This week my thoughts turn to Hillel and Shammai. I am not thinking about these famous first century rabbis because of their wisdom, but instead because of their relationship. They stood on opposite sides of virtually every issue they faced. They led competing schools of Jewish thought.
The Talmud reports that their disciples argued for years. In fact, they never resolved the debate about whether it was good or bad that God made human beings. Given that their arguments were for the sake of heaven, a divine voice weighed in and determined that both of their opinions were valid and were apt reflections of God’s living words. Still, Jewish law almost always follows the opinions of Hillel.
Why? It is because, the Talmud reports, he would not only share his own interpretations, but first the opposing opinions of Shammai. The lesson is clear. One’s opponents must always be given honor and respect. Perhaps, it was also because Hillel was known to be a nicer, and more open, rabbi. Shammai, in contrast, is described as sterner and given to rebuke.
That is the Talmud’s record of their debates. 2,000 years later we are left with the impression that their disagreements were friendly, and civil. These days, I wonder if this was in fact true. Did they speak ill of each other in the quiet of their own homes? Was Shammai sometimes given to fits of rage over Hillel’s liberal interpretations? Was his strict mindset unnerved by his opponent’s openness? Was Hillel equally perplexed by Shammai’s propensity to turn people away who wanted to learn? Did he worry that his fellow rabbi might end up leading a congregation of one?
Did they ever sit down at the same table together? Did they ever share a meal?
I do not know. And so, I wonder if the Talmud has softened the tensions between these leading, intellectual giants. I wish I could ask them how they got along. I wish I could seek their guidance for how to maintain a sense of collegiality and friendship with those whom I vehemently disagree.
I worry that if we cannot sit down at the same table, if we cannot discuss the issues and ideas that divide us, then the threads that bind together our community and country, will be forever broken. The most basic of human needs is eating. The most basic of human activities is eating meals together. This is what binds families together. This is what draws friends together.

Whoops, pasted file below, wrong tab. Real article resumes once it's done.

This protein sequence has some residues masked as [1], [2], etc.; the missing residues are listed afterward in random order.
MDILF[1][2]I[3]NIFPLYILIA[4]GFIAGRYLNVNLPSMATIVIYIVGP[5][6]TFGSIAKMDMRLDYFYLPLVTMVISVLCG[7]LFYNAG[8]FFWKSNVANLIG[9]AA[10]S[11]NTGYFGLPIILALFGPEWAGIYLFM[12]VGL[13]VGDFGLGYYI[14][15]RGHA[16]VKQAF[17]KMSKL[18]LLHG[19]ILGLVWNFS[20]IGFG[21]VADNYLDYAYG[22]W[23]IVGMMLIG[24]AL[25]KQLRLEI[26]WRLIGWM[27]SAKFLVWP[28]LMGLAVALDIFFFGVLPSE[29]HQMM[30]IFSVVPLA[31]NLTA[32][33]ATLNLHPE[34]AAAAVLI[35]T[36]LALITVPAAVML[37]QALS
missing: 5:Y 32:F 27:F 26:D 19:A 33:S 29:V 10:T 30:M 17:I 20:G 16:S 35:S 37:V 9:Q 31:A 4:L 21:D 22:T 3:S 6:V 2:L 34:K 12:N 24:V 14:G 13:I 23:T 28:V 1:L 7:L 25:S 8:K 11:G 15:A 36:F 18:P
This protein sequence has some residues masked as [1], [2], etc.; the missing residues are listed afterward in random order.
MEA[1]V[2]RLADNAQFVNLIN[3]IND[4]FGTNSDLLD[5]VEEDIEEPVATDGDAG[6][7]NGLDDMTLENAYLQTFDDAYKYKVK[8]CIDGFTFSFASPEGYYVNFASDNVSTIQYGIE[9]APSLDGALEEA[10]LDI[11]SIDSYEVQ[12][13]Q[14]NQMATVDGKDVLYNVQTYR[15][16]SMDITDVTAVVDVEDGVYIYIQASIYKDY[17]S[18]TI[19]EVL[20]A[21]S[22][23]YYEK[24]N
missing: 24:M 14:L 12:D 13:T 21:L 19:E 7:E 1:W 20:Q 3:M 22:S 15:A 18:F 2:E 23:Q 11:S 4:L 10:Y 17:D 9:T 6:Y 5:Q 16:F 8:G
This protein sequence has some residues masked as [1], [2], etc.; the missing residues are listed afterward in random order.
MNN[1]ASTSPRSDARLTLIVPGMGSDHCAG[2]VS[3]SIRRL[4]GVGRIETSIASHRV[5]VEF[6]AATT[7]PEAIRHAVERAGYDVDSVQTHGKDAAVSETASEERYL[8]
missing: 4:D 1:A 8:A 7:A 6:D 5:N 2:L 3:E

This is what creates community. Sarah Huckabee Sanders is my fellow American. No matter how distasteful her politics might be, she must be allowed to eat in the same restaurant as I do. It may be emotionally satisfying to throw her out, but I do not want to be party to such incivility. Protests, yes. Lots of them. And more to come, I am sure. But breaking bread together–even if at a table’s length–must always continue.
If not, we run the risk of living in a country riven with sectarian divisions. A recent study of millennials indicated that an increasing number would refuse to marry someone from the opposing political party. If a Democrat will not marry a Republican and a Republican will not marry a Democrat, then we have become sects.
It is a tragic thing that our political leaders have forgotten that compromise is what serves us best. Democrats are not meant to be winners. Republicans are not supposed to be victors. Americans are to be the only champions. Compromise heals a country. Politicians’ commitment to their own ideologies, and bases, is what drives their decisions, rather than what might be best for the entire country of Republicans, Democrats, Independents and even those who do not vote, or cannot vote.
It requires greater courage to include those with whom we disagree than to throw them out. It a sad thing that President Trump does not seek to unite the country. It is satisfying to shun political opponents. It is gratifying to point out the apparent hypocrisies of opponents. The cheers of like-minded followers feed the insults, the nods of approval confirm our pre-conceived beliefs. But Twitter is not a forum for debate. It does not provide an opportunity to engage with the ideas of opponents.
For that we require the table. For that we require some good wine and some good food. For that we require some laughter and even shared tears. And then can we can begin the arguments for the sake of heaven.
I would like to imagine that Hillel and Shammai shared many such meals.
That, at least, is what I promise always to continue.
Rabbi Steven Heneson Moskowitz is the rabbi of Congregation L’Dor V’Dor, a vibrant synagogue on Long Island’s North Shore. His writing appears in a variety of publications including Reform Judaism and The Times of Israel. He also blogs at rabbimoskowitz.com